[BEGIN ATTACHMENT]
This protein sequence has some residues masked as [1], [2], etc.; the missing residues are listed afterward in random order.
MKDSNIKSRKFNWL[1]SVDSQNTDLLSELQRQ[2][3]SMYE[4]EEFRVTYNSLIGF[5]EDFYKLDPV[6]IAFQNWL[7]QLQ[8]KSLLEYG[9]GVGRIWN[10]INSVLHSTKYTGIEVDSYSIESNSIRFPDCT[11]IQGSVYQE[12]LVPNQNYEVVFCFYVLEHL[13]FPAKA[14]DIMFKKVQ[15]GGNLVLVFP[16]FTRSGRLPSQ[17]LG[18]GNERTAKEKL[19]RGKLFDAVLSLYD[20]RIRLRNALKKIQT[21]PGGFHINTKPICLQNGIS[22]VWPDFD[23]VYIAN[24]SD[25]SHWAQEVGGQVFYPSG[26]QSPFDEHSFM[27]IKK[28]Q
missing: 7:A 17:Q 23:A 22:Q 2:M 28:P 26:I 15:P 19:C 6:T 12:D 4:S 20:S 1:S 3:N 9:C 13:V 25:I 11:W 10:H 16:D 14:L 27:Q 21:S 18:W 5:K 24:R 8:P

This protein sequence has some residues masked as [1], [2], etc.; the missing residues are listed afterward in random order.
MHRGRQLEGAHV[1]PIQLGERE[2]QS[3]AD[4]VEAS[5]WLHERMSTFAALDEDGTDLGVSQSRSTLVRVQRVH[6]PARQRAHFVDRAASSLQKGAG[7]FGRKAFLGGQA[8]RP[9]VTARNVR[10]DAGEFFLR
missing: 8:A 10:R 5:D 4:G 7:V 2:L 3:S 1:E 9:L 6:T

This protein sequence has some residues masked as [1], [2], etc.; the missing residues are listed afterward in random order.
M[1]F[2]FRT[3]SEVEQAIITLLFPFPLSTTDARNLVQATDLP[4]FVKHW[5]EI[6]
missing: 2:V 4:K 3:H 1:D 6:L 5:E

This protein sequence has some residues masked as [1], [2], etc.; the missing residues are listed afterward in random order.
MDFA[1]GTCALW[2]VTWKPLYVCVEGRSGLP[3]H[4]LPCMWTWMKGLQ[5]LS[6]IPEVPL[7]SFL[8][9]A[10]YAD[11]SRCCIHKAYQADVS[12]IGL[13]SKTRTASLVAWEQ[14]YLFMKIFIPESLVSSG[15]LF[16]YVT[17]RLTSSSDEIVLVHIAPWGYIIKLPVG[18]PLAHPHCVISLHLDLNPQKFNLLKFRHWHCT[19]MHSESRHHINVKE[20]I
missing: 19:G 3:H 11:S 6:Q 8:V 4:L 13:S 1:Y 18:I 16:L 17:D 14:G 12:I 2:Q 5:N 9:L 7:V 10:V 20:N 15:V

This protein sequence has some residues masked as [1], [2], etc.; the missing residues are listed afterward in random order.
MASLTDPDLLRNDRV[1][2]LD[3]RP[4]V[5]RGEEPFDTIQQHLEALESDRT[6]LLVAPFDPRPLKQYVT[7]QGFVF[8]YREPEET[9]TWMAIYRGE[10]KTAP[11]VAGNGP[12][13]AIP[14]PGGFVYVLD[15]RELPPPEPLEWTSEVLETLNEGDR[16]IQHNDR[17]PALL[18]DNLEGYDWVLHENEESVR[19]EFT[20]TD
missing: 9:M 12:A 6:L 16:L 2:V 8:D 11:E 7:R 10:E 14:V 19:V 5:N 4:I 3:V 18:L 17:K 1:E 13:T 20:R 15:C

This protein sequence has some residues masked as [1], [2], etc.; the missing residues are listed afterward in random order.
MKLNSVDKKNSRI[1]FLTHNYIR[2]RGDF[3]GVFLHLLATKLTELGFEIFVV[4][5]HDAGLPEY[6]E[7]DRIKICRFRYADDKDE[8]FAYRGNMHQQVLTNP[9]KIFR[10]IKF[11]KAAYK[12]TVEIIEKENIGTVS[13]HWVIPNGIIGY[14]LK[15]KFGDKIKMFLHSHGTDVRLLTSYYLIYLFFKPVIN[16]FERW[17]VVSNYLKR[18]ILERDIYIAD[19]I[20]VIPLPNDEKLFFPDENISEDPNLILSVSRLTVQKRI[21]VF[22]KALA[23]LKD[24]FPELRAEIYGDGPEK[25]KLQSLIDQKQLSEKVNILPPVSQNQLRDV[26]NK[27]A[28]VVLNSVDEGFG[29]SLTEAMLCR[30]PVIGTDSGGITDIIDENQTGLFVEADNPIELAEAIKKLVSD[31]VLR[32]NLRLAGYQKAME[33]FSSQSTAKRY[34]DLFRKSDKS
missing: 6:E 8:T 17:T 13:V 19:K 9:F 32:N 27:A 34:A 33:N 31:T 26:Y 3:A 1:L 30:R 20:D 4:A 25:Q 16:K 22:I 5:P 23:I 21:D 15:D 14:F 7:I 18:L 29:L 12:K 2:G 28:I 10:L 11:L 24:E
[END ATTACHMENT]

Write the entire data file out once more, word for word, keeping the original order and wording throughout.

This protein sequence has some residues masked as [1], [2], etc.; the missing residues are listed afterward in random order.
MKDSNIKSRKFNWL[1]SVDSQNTDLLSELQRQ[2][3]SMYE[4]EEFRVTYNSLIGF[5]EDFYKLDPV[6]IAFQNWL[7]QLQ[8]KSLLEYG[9]GVGRIWN[10]INSVLHSTKYTGIEVDSYSIESNSIRFPDCT[11]IQGSVYQE[12]LVPNQNYEVVFCFYVLEHL[13]FPAKA[14]DIMFKKVQ[15]GGNLVLVFP[16]FTRSGRLPSQ[17]LG[18]GNERTAKEKL[19]RGKLFDAVLSLYD[20]RIRLRNALKKIQT[21]PGGFHINTKPICLQNGIS[22]VWPDFD[23]VYIAN[24]SD[25]SHWAQEVGGQVFYPSG[26]QSPFDEHSFM[27]IKK[28]Q
missing: 7:A 17:Q 23:A 22:Q 2:M 28:P 26:I 15:P 19:C 6:T 12:D 4:S 20:S 1:S 3:N 9:C 13:V 25:I 11:W 10:H 16:D 14:L 27:Q 21:S 18:W 5:K 24:R 8:P

This protein sequence has some residues masked as [1], [2], etc.; the missing residues are listed afterward in random order.
MHRGRQLEGAHV[1]PIQLGERE[2]QS[3]AD[4]VEAS[5]WLHERMSTFAALDEDGTDLGVSQSRSTLVRVQRVH[6]PARQRAHFVDRAASSLQKGAG[7]FGRKAFLGGQA[8]RP[9]VTARNVR[10]DAGEFFLR
missing: 8:A 10:R 5:D 4:G 7:V 2:L 3:S 1:E 9:L 6:T

This protein sequence has some residues masked as [1], [2], etc.; the missing residues are listed afterward in random order.
M[1]F[2]FRT[3]SEVEQAIITLLFPFPLSTTDARNLVQATDLP[4]FVKHW[5]EI[6]
missing: 2:V 4:K 3:H 1:D 6:L 5:E

This protein sequence has some residues masked as [1], [2], etc.; the missing residues are listed afterward in random order.
MDFA[1]GTCALW[2]VTWKPLYVCVEGRSGLP[3]H[4]LPCMWTWMKGLQ[5]LS[6]IPEVPL[7]SFL[8][9]A[10]YAD[11]SRCCIHKAYQADVS[12]IGL[13]SKTRTASLVAWEQ[14]YLFMKIFIPESLVSSG[15]LF[16]YVT[17]RLTSSSDEIVLVHIAPWGYIIKLPVG[18]PLAHPHCVISLHLDLNPQKFNLLKFRHWHCT[19]MHSESRHHINVKE[20]I
missing: 19:G 3:H 11:S 6:Q 8:V 4:L 13:S 1:Y 18:I 16:L 17:D 14:G 12:I 2:Q 5:N 9:L 7:V 10:V 20:N 15:V

This protein sequence has some residues masked as [1], [2], etc.; the missing residues are listed afterward in random order.
MASLTDPDLLRNDRV[1][2]LD[3]RP[4]V[5]RGEEPFDTIQQHLEALESDRT[6]LLVAPFDPRPLKQYVT[7]QGFVF[8]YREPEET[9]TWMAIYRGE[10]KTAP[11]VAGNGP[12][13]AIP[14]PGGFVYVLD[15]RELPPPEPLEWTSEVLETLNEGDR[16]IQHNDR[17]PALL[18]DNLEGYDWVLHENEESVR[19]EFT[20]TD
missing: 9:M 12:A 6:L 16:L 2:V 8:D 11:E 7:R 10:E 14:V 19:V 5:N 4:I 3:V 18:L 17:K 1:E 13:T 20:R 15:C

This protein sequence has some residues masked as [1], [2], etc.; the missing residues are listed afterward in random order.
MKLNSVDKKNSRI[1]FLTHNYIR[2]RGDF[3]GVFLHLLATKLTELGFEIFVV[4][5]HDAGLPEY[6]E[7]DRIKICRFRYADDKDE[8]FAYRGNMHQQVLTNP[9]KIFR[10]IKF[11]KAAYK[12]TVEIIEKENIGTVS[13]HWVIPNGIIGY[14]LK[15]KFGDKIKMFLHSHGTDVRLLTSYYLIYLFFKPVIN[16]FERW[17]VVSNYLKR[18]ILERDIYIAD[19]I[20]VIPLPNDEKLFFPDENISEDPNLILSVSRLTVQKRI[21]VF[22]KALA[23]LKD[24]FPELRAEIYGDGPEK[25]KLQSLIDQKQLSEKVNILPPVSQNQLRDV[26]NK[27]A[28]VVLNSVDEGFG[29]SLTEAMLCR[30]PVIGTDSGGITDIIDENQTGLFVEADNPIELAEAIKKLVSD[31]VLR[32]NLRLAGYQKAME[33]FSSQSTAKRY[34]DLFRKSDKS
missing: 6:E 8:T 17:T 13:V 19:K 9:F 32:N 27:A 34:A 33:N 31:T 26:Y 3:A 1:L 30:R 20:D 4:A 25:Q 16:K 22:I 5:P 23:I 21:D 15:D 14:F 7:I 18:L 29:L 12:K 2:G 28:I 10:L 11:L 24:E